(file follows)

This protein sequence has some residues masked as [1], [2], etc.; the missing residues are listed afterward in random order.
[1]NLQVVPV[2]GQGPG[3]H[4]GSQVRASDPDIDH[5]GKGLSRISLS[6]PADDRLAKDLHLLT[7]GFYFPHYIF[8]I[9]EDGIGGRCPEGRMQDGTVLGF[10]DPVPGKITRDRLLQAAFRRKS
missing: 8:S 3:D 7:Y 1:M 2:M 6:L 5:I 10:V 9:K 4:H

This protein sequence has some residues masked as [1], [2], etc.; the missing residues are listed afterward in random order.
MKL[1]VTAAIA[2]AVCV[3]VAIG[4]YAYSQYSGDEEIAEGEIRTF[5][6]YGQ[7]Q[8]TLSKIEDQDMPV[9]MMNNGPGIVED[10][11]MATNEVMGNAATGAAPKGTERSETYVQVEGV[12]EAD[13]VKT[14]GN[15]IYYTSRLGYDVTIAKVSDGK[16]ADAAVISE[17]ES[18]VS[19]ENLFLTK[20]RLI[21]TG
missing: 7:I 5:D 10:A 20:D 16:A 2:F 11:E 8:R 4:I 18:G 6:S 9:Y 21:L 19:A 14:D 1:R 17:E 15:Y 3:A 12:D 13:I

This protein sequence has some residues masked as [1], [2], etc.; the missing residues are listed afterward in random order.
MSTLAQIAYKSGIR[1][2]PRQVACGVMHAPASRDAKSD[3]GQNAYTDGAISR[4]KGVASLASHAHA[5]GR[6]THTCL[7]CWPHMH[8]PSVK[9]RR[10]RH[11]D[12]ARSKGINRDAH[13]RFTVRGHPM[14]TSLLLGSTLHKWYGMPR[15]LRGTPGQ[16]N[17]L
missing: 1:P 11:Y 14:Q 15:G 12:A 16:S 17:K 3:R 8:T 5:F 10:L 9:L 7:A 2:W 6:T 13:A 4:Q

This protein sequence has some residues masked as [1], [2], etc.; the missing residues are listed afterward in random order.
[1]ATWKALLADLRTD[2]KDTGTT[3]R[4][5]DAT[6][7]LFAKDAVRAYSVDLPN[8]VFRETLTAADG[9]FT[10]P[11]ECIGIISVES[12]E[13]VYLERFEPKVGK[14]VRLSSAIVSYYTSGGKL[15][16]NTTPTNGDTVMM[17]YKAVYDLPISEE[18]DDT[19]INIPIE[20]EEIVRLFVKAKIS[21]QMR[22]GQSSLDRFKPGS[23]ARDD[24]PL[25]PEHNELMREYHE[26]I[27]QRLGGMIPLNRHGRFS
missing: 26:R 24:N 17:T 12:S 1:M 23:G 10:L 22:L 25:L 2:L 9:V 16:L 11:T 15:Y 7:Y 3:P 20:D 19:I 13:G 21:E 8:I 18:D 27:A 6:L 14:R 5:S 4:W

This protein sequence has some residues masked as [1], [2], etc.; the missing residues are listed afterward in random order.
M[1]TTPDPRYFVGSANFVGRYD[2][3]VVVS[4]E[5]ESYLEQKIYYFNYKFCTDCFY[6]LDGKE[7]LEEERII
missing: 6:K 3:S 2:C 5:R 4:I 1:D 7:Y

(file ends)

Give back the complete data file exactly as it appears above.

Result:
This protein sequence has some residues masked as [1], [2], etc.; the missing residues are listed afterward in random order.
[1]NLQVVPV[2]GQGPG[3]H[4]GSQVRASDPDIDH[5]GKGLSRISLS[6]PADDRLAKDLHLLT[7]GFYFPHYIF[8]I[9]EDGIGGRCPEGRMQDGTVLGF[10]DPVPGKITRDRLLQAAFRRKS
missing: 8:S 3:D 7:Y 1:M 2:M 6:L 5:I 10:V 9:K 4:H

This protein sequence has some residues masked as [1], [2], etc.; the missing residues are listed afterward in random order.
MKL[1]VTAAIA[2]AVCV[3]VAIG[4]YAYSQYSGDEEIAEGEIRTF[5][6]YGQ[7]Q[8]TLSKIEDQDMPV[9]MMNNGPGIVED[10][11]MATNEVMGNAATGAAPKGTERSETYVQVEGV[12]EAD[13]VKT[14]GN[15]IYYTSRLGYDVTIAKVSDGK[16]ADAAVISE[17]ES[18]VS[19]ENLFLTK[20]RLI[21]TG
missing: 7:I 5:D 10:A 20:D 16:A 2:F 11:E 8:R 4:I 18:G 6:S 9:Y 21:L 19:A 14:D 1:R 17:E 15:Y 3:A 12:D 13:I

This protein sequence has some residues masked as [1], [2], etc.; the missing residues are listed afterward in random order.
MSTLAQIAYKSGIR[1][2]PRQVACGVMHAPASRDAKSD[3]GQNAYTDGAISR[4]KGVASLASHAHA[5]GR[6]THTCL[7]CWPHMH[8]PSVK[9]RR[10]RH[11]D[12]ARSKGINRDAH[13]RFTVRGHPM[14]TSLLLGSTLHKWYGMPR[15]LRGTPGQ[16]N[17]L
missing: 1:P 11:Y 14:Q 15:G 12:A 16:S 17:K 3:R 8:T 5:F 10:L 9:L 7:A 2:W 6:T 13:A 4:Q

This protein sequence has some residues masked as [1], [2], etc.; the missing residues are listed afterward in random order.
[1]ATWKALLADLRTD[2]KDTGTT[3]R[4][5]DAT[6][7]LFAKDAVRAYSVDLPN[8]VFRETLTAADG[9]FT[10]P[11]ECIGIISVES[12]E[13]VYLERFEPKVGK[14]VRLSSAIVSYYTSGGKL[15][16]NTTPTNGDTVMM[17]YKAVYDLPISEE[18]DDT[19]INIPIE[20]EEIVRLFVKAKIS[21]QMR[22]GQSSLDRFKPGS[23]ARDD[24]PL[25]PEHNELMREYHE[26]I[27]QRLGGMIPLNRHGRFS
missing: 26:R 24:N 17:T 12:S 1:M 23:G 10:L 22:L 25:L 2:L 9:V 16:L 11:T 15:Y 7:Y 3:P 20:D 19:I 13:G 21:E 8:I 18:D 27:A 6:L 14:R 5:S 4:W

This protein sequence has some residues masked as [1], [2], etc.; the missing residues are listed afterward in random order.
M[1]TTPDPRYFVGSANFVGRYD[2][3]VVVS[4]E[5]ESYLEQKIYYFNYKFCTDCFY[6]LDGKE[7]LEEERII
missing: 6:K 3:S 2:C 5:R 4:I 1:D 7:Y